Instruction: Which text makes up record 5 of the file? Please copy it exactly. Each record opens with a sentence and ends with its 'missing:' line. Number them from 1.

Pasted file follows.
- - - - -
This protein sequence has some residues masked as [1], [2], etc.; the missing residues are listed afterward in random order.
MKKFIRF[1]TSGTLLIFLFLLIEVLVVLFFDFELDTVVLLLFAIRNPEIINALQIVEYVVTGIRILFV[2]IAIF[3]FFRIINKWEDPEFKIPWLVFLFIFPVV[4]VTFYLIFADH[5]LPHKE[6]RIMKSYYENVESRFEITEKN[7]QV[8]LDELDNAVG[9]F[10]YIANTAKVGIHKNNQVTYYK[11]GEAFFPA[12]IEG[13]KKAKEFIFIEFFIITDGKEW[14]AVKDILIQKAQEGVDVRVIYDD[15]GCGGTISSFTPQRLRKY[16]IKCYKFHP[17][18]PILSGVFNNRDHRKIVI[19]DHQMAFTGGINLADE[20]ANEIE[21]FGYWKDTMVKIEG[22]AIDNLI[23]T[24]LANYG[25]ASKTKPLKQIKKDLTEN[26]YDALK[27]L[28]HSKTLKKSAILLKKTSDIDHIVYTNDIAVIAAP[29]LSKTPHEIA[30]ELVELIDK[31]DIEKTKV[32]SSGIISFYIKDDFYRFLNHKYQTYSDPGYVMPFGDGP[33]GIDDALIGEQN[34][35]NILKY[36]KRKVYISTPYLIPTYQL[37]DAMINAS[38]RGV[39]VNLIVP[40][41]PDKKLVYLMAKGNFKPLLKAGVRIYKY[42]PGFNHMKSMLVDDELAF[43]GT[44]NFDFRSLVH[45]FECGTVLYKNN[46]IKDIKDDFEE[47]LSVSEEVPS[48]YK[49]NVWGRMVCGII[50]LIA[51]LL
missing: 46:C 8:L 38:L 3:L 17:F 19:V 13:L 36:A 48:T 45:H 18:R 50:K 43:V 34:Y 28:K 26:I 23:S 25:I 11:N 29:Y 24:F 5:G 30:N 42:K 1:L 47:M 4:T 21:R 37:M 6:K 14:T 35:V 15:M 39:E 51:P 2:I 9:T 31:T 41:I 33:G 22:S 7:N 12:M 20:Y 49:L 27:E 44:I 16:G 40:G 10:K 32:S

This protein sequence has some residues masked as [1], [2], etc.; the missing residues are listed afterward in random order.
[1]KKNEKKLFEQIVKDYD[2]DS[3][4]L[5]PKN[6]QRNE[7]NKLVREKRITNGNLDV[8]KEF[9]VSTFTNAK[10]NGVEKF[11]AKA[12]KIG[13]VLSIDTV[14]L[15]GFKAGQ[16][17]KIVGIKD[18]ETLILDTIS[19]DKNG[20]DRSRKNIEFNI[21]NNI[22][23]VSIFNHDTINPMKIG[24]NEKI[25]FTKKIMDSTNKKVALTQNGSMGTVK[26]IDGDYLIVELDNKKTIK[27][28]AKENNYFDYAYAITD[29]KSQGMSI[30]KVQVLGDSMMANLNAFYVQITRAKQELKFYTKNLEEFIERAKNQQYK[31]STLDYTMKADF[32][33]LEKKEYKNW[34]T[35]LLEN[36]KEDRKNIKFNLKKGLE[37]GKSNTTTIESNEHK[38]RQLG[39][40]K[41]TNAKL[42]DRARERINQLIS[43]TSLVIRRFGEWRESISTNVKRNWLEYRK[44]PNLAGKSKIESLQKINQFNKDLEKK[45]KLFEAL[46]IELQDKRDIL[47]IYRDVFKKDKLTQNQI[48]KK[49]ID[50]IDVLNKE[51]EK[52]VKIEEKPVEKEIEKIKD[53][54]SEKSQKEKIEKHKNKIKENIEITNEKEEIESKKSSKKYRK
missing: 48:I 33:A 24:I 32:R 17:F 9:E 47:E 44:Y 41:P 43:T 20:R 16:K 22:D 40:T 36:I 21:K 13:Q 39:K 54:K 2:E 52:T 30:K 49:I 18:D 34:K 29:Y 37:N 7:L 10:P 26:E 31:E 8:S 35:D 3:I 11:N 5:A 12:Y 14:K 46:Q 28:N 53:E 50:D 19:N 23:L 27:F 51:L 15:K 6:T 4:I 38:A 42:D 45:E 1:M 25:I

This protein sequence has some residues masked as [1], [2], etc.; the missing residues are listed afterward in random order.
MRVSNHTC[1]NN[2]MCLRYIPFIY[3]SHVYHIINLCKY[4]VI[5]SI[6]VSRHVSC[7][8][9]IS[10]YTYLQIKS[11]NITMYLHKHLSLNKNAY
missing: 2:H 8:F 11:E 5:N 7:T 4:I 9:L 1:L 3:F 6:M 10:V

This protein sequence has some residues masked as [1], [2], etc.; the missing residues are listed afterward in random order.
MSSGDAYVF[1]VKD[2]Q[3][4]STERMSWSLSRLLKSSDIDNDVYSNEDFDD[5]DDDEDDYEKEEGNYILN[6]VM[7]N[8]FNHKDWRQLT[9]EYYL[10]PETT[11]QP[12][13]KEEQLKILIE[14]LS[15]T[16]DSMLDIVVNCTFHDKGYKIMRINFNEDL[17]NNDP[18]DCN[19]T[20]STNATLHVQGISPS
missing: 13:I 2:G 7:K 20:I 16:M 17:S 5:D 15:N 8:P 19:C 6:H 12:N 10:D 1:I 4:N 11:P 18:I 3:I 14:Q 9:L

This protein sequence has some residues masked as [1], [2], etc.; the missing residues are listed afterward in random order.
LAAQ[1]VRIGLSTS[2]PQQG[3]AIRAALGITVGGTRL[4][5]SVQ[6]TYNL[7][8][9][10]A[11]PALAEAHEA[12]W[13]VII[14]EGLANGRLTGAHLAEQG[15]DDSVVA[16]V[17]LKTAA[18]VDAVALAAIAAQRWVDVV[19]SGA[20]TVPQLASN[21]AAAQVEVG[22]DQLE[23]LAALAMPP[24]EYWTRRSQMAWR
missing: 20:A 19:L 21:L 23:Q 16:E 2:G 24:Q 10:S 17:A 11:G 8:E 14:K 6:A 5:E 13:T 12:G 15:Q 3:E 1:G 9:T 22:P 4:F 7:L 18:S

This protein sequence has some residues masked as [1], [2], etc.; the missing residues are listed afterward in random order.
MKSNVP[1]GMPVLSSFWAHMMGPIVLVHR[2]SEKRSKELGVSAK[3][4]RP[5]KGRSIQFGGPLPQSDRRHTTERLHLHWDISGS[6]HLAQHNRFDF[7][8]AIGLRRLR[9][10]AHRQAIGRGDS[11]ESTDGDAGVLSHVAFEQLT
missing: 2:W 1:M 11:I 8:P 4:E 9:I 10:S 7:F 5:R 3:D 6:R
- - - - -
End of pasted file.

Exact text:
This protein sequence has some residues masked as [1], [2], etc.; the missing residues are listed afterward in random order.
LAAQ[1]VRIGLSTS[2]PQQG[3]AIRAALGITVGGTRL[4][5]SVQ[6]TYNL[7][8][9][10]A[11]PALAEAHEA[12]W[13]VII[14]EGLANGRLTGAHLAEQG[15]DDSVVA[16]V[17]LKTAA[18]VDAVALAAIAAQRWVDVV[19]SGA[20]TVPQLASN[21]AAAQVEVG[22]DQLE[23]LAALAMPP[24]EYWTRRSQMAWR
missing: 20:A 19:L 21:L 23:Q 16:E 2:G 24:Q 10:S 17:A 11:G 8:E 14:K 6:A 5:E 13:T 12:G 15:Q 3:E 1:G 9:T 22:P 4:F 7:L 18:S